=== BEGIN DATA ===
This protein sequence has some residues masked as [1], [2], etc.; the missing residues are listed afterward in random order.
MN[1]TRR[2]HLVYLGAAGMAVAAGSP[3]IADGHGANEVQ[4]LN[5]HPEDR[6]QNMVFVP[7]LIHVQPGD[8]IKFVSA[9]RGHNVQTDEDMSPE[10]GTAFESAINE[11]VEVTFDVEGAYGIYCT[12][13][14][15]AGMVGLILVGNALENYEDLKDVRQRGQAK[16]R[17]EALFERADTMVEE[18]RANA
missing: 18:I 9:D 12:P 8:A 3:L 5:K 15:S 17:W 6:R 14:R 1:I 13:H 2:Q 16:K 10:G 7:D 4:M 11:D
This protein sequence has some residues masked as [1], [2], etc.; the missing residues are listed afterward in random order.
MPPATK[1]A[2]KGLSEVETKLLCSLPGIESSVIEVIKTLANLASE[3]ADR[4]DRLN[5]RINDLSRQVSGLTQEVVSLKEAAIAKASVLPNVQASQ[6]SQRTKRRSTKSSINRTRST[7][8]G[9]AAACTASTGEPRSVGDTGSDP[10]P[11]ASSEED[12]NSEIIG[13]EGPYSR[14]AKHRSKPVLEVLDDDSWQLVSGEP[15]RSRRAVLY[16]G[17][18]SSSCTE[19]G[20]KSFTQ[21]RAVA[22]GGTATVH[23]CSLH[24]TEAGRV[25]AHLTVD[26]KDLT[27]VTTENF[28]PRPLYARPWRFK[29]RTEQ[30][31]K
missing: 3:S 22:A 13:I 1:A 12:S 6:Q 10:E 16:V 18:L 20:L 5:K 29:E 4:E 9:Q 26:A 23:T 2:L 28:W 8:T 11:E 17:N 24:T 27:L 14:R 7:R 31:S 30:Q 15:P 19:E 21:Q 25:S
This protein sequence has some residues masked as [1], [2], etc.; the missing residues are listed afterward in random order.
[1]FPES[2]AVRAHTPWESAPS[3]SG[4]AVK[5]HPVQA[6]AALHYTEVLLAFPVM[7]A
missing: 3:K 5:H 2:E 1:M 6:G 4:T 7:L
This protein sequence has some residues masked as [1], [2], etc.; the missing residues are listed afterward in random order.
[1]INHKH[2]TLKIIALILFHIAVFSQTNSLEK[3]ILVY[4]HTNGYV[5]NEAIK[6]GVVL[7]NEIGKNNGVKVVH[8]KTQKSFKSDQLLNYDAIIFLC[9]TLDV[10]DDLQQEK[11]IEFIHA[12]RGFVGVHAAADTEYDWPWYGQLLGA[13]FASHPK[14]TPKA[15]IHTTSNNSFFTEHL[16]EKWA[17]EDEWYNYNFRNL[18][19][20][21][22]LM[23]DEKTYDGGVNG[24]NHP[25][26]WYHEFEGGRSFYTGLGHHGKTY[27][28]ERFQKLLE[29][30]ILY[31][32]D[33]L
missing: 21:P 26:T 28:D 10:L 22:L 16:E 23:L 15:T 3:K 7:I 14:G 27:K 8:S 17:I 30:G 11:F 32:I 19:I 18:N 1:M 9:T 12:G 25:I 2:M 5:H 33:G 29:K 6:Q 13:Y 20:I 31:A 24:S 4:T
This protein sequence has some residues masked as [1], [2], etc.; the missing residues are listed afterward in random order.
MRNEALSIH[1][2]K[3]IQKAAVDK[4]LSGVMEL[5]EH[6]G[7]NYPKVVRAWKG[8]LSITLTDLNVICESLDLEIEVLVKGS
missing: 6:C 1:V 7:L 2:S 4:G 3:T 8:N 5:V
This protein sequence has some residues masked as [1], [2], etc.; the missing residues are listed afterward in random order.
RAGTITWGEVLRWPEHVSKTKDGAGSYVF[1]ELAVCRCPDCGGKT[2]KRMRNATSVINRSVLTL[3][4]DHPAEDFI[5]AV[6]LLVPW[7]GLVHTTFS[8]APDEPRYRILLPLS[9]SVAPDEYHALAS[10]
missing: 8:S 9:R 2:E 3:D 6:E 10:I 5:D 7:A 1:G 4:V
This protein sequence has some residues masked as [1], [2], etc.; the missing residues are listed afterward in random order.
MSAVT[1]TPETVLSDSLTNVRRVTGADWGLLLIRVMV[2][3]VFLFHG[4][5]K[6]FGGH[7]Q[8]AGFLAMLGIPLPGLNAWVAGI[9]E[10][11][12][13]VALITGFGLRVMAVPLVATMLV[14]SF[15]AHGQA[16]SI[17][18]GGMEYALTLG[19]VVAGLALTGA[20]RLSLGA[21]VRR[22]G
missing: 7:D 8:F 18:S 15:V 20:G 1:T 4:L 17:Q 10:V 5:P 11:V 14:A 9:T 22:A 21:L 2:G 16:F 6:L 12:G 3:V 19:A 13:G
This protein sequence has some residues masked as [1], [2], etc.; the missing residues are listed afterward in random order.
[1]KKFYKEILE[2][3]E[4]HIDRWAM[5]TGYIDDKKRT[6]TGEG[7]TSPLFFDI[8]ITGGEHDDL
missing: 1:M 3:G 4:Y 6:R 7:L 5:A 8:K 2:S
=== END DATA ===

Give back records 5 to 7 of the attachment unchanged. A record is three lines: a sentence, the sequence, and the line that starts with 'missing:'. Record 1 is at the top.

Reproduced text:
This protein sequence has some residues masked as [1], [2], etc.; the missing residues are listed afterward in random order.
MRNEALSIH[1][2]K[3]IQKAAVDK[4]LSGVMEL[5]EH[6]G[7]NYPKVVRAWKG[8]LSITLTDLNVICESLDLEIEVLVKGS
missing: 6:C 1:V 7:L 2:S 4:G 3:T 8:N 5:V
This protein sequence has some residues masked as [1], [2], etc.; the missing residues are listed afterward in random order.
RAGTITWGEVLRWPEHVSKTKDGAGSYVF[1]ELAVCRCPDCGGKT[2]KRMRNATSVINRSVLTL[3][4]DHPAEDFI[5]AV[6]LLVPW[7]GLVHTTFS[8]APDEPRYRILLPLS[9]SVAPDEYHALAS[10]
missing: 8:S 9:R 2:E 3:D 6:E 10:I 5:D 7:A 1:G 4:V
This protein sequence has some residues masked as [1], [2], etc.; the missing residues are listed afterward in random order.
MSAVT[1]TPETVLSDSLTNVRRVTGADWGLLLIRVMV[2][3]VFLFHG[4][5]K[6]FGGH[7]Q[8]AGFLAMLGIPLPGLNAWVAGI[9]E[10][11][12][13]VALITGFGLRVMAVPLVATMLV[14]SF[15]AHGQA[16]SI[17][18]GGMEYALTLG[19]VVAGLALTGA[20]RLSLGA[21]VRR[22]G
missing: 7:D 8:F 18:S 15:V 20:G 1:T 4:L 17:Q 10:V 5:P 11:V 14:A 9:T 22:A 21:L 2:G 16:F 6:L 12:G 3:V 19:A 13:G